The Lone Ranger Had it Right

March 10th, 2012

I grew up in western Colorado; as did my dad, granddad and great-granddad.  The culture of the West is bred into me.  When I was about 4, we got our first television set, and we could tune into the one TV station on the western slope, KREX.  I can recall quite clearly watching Roy Rogers, Wyatt Earp, The Lone Ranger, Gene Autry, Rawhide, Wagon Train, Gunsmoke and Bonanza through my youth.  There was also The Cisco Kid, Palladin, The Big Valley, The High Chapparal and of course, The Wild, Wild, West with that hottie Robert Conrad in his sexy britches! 

 The theme in all of these shows was that good always won out over evil, crime never paid, families stuck together, friendships were forever, and of course, you rode a good looking horse everywhere.  I don’t watch much TV these days, but I do enjoy it when I can catch a rerun of one of these. It strikes me that the “good guy” theme is a rarity in today’s programming.  So, lucky for everybody that there is not TV at the T Cross!!

Instead, if you have any energy left after supper, you can practice your conversational skills with new and old friends by the fire, play a card game, read a book, watch the stars, or just collapse into bed to dream about the next day’s adventure.  The T Cross is sort of its own reality show, but the “good guy” theme is always present.  It comes from Mark and Gretchen, their kids, the girls and guys who keep people fed and their rooms maintained and tidy, and from the wranglers.

I got to thinking that it’s because of what many of you have probably heard about or maybe read about:  The Code of the West.  It takes on many variations depending on who’s doing the telling.  I ran across this version recently, and I think it’s the truest, and certainly the one that has application in today’s crazy world.  But most of all, it’s the one you’ll see alive and well everyday at the T Cross.  Enjoy.

The Lone Ranger Creed

I believe that to have a friend, a man must be one.

That all men are created equal and that everyone has within them the power to make this a better world.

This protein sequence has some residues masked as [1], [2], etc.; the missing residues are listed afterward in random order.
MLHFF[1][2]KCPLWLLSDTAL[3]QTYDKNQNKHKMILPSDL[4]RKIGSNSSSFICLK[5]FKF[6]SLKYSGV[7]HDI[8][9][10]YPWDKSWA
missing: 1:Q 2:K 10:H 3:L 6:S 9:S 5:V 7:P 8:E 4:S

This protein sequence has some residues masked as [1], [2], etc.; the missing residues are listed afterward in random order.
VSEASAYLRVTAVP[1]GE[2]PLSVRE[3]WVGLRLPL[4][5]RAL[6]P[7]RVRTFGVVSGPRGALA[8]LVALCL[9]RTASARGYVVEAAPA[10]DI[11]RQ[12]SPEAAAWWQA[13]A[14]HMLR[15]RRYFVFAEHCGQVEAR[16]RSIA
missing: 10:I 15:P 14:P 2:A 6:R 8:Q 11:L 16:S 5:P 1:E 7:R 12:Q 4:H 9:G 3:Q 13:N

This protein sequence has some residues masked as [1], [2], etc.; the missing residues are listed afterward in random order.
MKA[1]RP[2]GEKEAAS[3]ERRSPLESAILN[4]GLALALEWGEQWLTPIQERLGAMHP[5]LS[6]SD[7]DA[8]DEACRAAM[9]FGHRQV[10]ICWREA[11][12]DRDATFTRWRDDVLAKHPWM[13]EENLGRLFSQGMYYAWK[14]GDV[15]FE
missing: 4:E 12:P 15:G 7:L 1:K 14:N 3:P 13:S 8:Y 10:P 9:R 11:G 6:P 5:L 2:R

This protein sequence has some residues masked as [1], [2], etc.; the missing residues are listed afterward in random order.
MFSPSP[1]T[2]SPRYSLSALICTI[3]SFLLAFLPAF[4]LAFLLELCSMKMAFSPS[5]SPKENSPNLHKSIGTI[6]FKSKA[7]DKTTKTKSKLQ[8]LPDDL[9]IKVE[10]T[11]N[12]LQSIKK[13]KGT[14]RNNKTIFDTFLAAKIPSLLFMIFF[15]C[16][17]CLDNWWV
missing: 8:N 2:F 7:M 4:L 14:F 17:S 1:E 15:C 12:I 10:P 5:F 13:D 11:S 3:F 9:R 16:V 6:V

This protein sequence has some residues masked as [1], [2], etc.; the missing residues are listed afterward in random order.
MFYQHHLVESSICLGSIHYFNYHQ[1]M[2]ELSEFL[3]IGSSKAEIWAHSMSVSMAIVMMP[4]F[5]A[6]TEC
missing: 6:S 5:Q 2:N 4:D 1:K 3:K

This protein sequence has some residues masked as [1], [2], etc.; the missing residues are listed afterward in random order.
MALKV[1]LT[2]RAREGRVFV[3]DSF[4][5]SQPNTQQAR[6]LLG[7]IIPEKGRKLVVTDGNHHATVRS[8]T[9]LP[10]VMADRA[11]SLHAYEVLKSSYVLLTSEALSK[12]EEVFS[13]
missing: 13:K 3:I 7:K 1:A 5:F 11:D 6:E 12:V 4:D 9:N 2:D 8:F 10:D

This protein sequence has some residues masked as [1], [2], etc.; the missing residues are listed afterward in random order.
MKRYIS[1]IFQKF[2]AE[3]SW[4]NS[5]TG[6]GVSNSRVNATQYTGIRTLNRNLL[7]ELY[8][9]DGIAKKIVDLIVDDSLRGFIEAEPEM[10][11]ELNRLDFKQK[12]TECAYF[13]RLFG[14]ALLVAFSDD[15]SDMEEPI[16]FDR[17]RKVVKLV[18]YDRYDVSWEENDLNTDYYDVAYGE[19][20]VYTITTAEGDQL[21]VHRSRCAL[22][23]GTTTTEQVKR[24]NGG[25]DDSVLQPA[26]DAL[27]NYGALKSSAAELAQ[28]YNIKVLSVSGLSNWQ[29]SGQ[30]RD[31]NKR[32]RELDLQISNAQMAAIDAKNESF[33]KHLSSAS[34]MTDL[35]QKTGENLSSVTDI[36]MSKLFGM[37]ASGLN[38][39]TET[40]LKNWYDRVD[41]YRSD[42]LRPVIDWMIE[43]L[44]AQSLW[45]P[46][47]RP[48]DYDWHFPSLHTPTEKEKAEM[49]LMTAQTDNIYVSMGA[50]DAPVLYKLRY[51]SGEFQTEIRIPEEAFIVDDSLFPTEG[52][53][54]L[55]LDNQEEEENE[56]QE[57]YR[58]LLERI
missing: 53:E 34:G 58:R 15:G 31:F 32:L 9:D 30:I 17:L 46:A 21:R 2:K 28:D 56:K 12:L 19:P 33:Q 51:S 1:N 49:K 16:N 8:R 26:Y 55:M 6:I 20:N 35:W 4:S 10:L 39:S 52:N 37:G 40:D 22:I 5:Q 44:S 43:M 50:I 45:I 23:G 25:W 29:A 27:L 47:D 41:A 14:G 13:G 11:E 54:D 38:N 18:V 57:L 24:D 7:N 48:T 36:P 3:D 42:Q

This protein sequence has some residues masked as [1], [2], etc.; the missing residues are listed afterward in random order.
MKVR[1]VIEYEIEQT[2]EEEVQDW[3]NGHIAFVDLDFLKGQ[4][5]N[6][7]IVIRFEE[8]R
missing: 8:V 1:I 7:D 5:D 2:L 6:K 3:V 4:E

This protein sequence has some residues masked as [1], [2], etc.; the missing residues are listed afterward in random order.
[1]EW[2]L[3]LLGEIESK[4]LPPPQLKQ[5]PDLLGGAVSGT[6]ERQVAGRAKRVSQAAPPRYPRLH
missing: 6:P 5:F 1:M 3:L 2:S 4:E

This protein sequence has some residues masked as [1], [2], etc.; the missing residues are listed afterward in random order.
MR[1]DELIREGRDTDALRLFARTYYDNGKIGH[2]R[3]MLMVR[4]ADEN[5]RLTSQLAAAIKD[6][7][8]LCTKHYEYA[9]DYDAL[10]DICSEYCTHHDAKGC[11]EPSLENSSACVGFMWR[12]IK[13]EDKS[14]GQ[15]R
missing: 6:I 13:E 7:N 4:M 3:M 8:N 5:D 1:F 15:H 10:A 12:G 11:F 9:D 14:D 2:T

That God put the firewood there, but that every man must gather and light it himself.

In being prepared physically, mentally and morally; and to fight when necessary for that which is right.

That a man should make the most of what equipment he has.

That “This government, of the people, by the people and for the people,” shall live always.

That men should live by the rule of what is best for the greatest number.

That sooner or later…somewhere…somehow…we must settle with the world and make payment for what we have taken.

That all things change, but the truth and the truth alone lives on forever.

I believe in my Creator, my country and my fellow man.



Dude or Guest?

August 11th, 2011
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So just what is the difference between a guest ranch and a dude ranch? The New York Times Travel site sheds a little light on the question.

A century ago, it was common courtesy in the West for ranches to feed and lodge travelers who stopped by on their treks across the great empty spaces. Gradually it became acceptable to accept a few dollars from guests, and by the 1920s, a ranch visit was a full-fledged vacation.

When you make your ranch reservations, it’s wise to know the difference between a ‘dude ranch’ and a ‘guest ranch.’ A dude ranch typically requires a 1-week minimum stay, and they give you the entire package: riding, fishing, trips to the rodeo, and family-style meals. Dude ranchers look down their noses at “guest” ranches, which will take guests staying just 1 night and charge extra for activities such as riding.